Review: 20th Century Women

Working as both a coming of age and coming of middle age story, 20th Century Women delivers with large laughs and small heartfelt moments. Mike Mills finds a companion piece to his critically acclaimed Beginners from 2010. Much like his previous film, Mills continues to tell stories about everyday people and the intimate moments that define their lives. This time working with an ensemble, he finds a way to develop the core characters and make them more relatable to the viewer. The vibrant cinematography and flashy effects help to show off the sun soaked California summer in the late 70s. Mills acknowledges the time period with respect as the characters learn to adapt to the pre-80s trends.

Played brilliantly by Annette Bening, Dorothea is a single mother at a point in her life where she begins to feel that she is losing touch with her son but more importantly, herself. Not having a father figure in his life frightens Dorothea as she gets the sense that he is distancing himself from her. Bening plays this complicated and conflicted character with compassion as she engulfs herself into the role. Though there aren’t any loud “Oscar scenes”, she stays composed throughout the film and offers more than a glimpse of reality. She seeks change but is content on continuing her daily routine as she tries to reconnect with her son. Lucas Jade Zumann plays her son Jamie, a 15 year old who begins to look at life from a different perspective as he starts to mature. He lashes out at his mother as he thinks her life is at a stalemate and that she should be focusing on herself, not him. The scenes between them never escalate into anything more than loud yelling, they love each other and clearly care about one another. The chemistry between them is genuine and their scenes are heartfelt and hilarious.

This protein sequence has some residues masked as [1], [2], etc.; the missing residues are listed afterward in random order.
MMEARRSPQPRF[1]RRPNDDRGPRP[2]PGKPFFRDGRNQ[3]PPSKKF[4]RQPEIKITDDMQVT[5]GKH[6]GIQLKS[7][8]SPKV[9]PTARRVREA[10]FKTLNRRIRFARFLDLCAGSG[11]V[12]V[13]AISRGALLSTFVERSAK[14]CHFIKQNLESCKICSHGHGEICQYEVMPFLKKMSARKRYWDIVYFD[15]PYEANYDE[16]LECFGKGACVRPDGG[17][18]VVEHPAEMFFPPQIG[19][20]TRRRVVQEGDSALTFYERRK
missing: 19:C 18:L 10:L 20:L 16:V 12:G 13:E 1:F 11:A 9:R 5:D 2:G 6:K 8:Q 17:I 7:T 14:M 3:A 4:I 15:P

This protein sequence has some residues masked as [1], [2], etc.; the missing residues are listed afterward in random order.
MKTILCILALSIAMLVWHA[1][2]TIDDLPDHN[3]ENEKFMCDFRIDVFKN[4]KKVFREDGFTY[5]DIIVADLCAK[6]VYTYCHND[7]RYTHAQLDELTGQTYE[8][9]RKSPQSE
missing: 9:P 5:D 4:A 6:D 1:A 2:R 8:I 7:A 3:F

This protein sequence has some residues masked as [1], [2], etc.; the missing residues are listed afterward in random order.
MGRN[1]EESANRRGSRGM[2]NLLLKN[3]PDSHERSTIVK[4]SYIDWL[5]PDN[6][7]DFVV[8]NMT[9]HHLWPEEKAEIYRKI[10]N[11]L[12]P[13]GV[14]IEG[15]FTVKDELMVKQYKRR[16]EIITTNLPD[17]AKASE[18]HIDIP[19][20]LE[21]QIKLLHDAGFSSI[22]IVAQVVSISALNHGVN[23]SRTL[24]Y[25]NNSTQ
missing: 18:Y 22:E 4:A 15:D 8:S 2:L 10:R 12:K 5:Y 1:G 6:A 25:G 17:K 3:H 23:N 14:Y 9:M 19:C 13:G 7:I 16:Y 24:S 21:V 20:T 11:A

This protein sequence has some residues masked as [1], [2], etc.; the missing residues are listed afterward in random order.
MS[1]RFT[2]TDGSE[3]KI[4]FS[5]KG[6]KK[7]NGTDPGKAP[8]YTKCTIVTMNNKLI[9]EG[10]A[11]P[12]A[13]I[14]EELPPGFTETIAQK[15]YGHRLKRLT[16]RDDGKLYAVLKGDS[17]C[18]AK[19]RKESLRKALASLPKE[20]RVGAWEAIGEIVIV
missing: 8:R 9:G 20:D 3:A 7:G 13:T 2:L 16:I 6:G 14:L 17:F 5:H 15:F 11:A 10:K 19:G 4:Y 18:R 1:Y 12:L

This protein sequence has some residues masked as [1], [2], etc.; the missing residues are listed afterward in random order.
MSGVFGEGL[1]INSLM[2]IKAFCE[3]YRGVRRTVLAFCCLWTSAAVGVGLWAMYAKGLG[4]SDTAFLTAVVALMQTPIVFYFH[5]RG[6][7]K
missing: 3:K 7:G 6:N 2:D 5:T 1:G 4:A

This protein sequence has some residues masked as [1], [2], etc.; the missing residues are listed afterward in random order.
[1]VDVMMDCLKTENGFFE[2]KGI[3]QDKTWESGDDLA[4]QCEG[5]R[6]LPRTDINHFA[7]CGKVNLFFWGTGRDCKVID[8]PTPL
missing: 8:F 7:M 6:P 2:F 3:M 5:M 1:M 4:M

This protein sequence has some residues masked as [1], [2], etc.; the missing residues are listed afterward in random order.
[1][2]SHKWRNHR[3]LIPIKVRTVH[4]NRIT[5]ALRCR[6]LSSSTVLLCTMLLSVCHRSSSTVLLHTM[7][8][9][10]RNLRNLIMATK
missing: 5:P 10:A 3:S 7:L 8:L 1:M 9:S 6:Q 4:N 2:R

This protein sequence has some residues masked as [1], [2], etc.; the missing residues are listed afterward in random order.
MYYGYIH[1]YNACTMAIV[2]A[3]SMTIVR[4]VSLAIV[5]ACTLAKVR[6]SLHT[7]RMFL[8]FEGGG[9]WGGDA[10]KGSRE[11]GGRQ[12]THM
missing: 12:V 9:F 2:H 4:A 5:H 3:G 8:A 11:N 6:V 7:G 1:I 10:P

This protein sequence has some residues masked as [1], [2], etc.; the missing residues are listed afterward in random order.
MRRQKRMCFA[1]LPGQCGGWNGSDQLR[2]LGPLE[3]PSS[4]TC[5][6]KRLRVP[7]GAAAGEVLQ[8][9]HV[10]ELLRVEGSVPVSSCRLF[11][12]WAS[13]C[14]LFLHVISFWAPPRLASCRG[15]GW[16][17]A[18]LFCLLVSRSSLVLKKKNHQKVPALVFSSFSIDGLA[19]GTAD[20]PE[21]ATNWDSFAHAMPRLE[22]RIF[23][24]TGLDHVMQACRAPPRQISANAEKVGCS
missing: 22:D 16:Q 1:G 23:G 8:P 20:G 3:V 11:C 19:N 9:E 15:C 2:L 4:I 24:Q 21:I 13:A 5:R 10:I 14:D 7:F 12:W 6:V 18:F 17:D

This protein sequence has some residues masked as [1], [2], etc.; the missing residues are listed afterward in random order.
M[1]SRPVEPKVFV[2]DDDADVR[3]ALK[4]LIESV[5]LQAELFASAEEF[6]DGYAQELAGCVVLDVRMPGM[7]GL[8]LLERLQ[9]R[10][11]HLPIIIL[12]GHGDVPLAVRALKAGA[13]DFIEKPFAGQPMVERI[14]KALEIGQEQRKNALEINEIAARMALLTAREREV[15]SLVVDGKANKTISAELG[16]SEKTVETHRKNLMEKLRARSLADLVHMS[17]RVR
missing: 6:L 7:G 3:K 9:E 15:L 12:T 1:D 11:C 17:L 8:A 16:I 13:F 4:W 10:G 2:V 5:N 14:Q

In need of change, Dorothea calls on Abbie, a twentysomething punk photographer who lives with them. Jamie’s best friend Julie is also pulled into this predicament as Dorothea believes she knows Jamie better than anyone. Abbie, played by Greta Gerwig, is spunky and outgoing as her guidance leaves a lasting impression on Jamie. Elle Fanning steals scenes as Julie, the precocious and promiscuous 17 year old who is content with being just friends while Jamie wants to expand on the relationship. Both ladies are honest and encourage Jamie to branch out and discover what the world has to offer. Billy Crudup also appears as William, the hippyish handyman who lives on the second floor of the house while he tries to map out his next move. These three characters carry the bulk of the load when it comes to the comedy but still manage to get in a few scenes that have potential to tug on heartstrings.

Mike Mills has thoroughly crafted a project with an ensemble of developed characters with unique personalities who all relate to each other in one way or another. Selling this as a film in which people find themselves would be an understatement. Throughout the 118 minute runtime you relate to the characters and understand the trials and tribulations that each of them are going through. They’re all at points in their life where they are in the pursuit of happiness and purpose. Led by another award caliber performance from Annette Bening, 20th Century Women finds its groove early and rarely sputters.

Rating: 9/10

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